PD Smith

The Downfall of Money: Germany's Hyperinflation and the Destruction of the Middle Class by Frederick Taylor review

A powerful account of a frightening episode in European historyThe central question of Taylor's history of Weimar Germany is what happens when we lose confidence in our money? It's one he believes still resonates today, as Europe grapples with a crisis th

The Danube: A Journey Upriver from the Black Sea to the Black Forest by Nick Thorpe review

A vivid mix of geography, myths, natural history and human lives"You will be like the sturgeon", someone tells Nick Thorpe when he explains that he is following the Danube the wrong way, upriver, from the Black Sea to its origins in the suburban hills of

The Huguenots by Geoffrey Treasure review

PD Smith on a richly detailed study of the politics and personalities of a religious minority.

Englishness: Politics and Culture, 1880-1920, ed by Robert Colls and Philip Dodd review

This collection of essays first appeared in 1986 but it remains a relevant and fascinating exploration of the myths of a nationEnglishness is not a fixed quality but one that is periodically reinvented. As the contributors to this book argue, many of our

The Food History Reader review a rich celebration of our love of food through the ages

From Aztec etiquette to Victorian cookery books, food historian Ken Albala presents a truly global collection of recipes and writingAs the renowned food historian Ken Albala rightly says in the introduction to this remarkable collection, "everyone has to

Horace and Me: Life Lessons from an Ancient Poet by Harry Eyres review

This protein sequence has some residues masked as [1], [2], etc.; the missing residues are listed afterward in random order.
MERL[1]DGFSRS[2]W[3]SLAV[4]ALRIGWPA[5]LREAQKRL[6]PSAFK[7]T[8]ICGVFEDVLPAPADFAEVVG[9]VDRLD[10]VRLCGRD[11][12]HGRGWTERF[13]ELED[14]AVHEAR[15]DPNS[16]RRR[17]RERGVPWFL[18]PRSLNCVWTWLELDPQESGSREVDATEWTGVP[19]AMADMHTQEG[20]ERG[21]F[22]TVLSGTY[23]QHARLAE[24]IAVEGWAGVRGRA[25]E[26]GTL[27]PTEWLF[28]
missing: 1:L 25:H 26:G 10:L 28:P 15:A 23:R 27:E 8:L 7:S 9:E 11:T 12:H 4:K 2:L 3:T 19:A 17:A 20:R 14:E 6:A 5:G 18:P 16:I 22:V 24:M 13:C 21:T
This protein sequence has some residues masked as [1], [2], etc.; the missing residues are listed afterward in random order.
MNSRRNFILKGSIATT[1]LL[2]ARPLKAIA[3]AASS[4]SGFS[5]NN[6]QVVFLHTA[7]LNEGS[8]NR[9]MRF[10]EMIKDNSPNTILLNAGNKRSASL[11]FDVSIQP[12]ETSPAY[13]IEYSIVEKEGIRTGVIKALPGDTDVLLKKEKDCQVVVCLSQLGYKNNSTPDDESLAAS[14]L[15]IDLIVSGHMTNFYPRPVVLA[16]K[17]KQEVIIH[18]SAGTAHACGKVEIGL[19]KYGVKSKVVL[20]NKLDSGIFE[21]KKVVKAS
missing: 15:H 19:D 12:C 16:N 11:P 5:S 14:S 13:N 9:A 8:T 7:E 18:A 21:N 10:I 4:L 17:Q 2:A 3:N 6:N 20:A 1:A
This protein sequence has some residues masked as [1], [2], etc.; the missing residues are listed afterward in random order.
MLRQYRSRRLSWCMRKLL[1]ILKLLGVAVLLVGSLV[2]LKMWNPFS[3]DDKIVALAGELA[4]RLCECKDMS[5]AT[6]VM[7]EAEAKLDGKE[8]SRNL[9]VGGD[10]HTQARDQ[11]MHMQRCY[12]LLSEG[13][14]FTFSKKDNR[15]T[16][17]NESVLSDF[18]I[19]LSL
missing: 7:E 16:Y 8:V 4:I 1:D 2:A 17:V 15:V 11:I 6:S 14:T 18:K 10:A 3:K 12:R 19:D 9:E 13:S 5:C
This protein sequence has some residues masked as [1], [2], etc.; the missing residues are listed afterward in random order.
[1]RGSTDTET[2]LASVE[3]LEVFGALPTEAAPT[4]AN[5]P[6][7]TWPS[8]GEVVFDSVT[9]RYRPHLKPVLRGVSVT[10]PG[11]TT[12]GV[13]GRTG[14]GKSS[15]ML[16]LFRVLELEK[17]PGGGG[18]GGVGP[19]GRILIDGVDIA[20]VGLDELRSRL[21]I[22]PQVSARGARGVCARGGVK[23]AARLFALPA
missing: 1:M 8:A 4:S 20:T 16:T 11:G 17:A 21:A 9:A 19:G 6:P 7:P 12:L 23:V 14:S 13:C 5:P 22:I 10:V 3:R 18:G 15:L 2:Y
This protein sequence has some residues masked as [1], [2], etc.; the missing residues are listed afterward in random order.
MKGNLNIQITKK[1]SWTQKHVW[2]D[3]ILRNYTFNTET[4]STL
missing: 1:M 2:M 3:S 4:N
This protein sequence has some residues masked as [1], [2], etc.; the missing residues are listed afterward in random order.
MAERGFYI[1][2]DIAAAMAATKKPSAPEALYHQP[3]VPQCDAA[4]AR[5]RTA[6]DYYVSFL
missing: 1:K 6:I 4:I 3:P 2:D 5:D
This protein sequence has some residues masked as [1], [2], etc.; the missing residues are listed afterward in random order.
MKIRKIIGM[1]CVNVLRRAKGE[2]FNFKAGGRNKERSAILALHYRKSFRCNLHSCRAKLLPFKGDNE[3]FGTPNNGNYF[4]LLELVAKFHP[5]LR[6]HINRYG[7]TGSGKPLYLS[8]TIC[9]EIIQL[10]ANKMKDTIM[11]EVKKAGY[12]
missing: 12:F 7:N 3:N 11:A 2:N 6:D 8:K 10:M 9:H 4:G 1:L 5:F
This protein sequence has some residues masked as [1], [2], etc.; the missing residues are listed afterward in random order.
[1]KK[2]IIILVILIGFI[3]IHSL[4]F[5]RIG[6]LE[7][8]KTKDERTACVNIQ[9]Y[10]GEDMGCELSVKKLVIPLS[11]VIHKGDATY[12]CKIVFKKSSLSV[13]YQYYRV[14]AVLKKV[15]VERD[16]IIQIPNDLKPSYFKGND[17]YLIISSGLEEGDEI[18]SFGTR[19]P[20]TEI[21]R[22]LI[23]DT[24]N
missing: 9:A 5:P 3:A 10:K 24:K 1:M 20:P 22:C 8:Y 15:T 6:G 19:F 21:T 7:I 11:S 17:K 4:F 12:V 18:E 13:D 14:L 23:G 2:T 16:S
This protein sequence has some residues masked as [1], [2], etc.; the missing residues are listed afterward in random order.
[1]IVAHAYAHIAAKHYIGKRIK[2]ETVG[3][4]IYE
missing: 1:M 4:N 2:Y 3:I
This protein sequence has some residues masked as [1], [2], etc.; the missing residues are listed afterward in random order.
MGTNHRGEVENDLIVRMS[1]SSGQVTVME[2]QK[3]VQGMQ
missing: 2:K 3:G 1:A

Drawn to Horace by a mutual love of wine and poetry, Eyres celebrates the importance of poetry in an age that, like Horace's own, values money above all elseAs a schoolboy at Eton, Harry Eyres didn't warm to the Roman poet Horace. He was "too suave, too c

The Appian Way review an evocative history of Europe's first great road

The classicist Robert Kaster is a knowledgable and engaging guide as he journeys along the queen of Roman roadsThe via Appia was hailed as the "regina viarum", the queen of roads, by the Roman poet Statius in the first century. For the classicist Robert K

Sherlock Holmes edited by Tom Ue and Jonathan Cranfield review

A fascinating volume of interviews and essays about the reinvention of Sherlock HolmesThis well-designed collection of interviews and essays is part of the Fan Phenomena series, which explores how icons of popular culture have been reinvented by their fan

Euro Noir by Barry Forshaw review

Euro Noir offers an exhilarating, whistle-stop tour of Europe viewed through its crime fiction.

Engineers of Victory by Paul Kennedy review

A masterly analysis of grand strategy that focuses on the vital contribution of the middle personnelIn this impressive historical study of five campaigns in the second world war, including the Battle of the Atlantic and Operation Overlord, Paul Kennedy's